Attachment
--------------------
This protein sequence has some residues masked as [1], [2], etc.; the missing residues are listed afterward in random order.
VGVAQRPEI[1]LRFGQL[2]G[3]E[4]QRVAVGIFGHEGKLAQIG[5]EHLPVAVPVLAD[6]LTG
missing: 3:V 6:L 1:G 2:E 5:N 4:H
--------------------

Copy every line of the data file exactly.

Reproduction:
This protein sequence has some residues masked as [1], [2], etc.; the missing residues are listed afterward in random order.
VGVAQRPEI[1]LRFGQL[2]G[3]E[4]QRVAVGIFGHEGKLAQIG[5]EHLPVAVPVLAD[6]LTG
missing: 3:V 6:L 1:G 2:E 5:N 4:H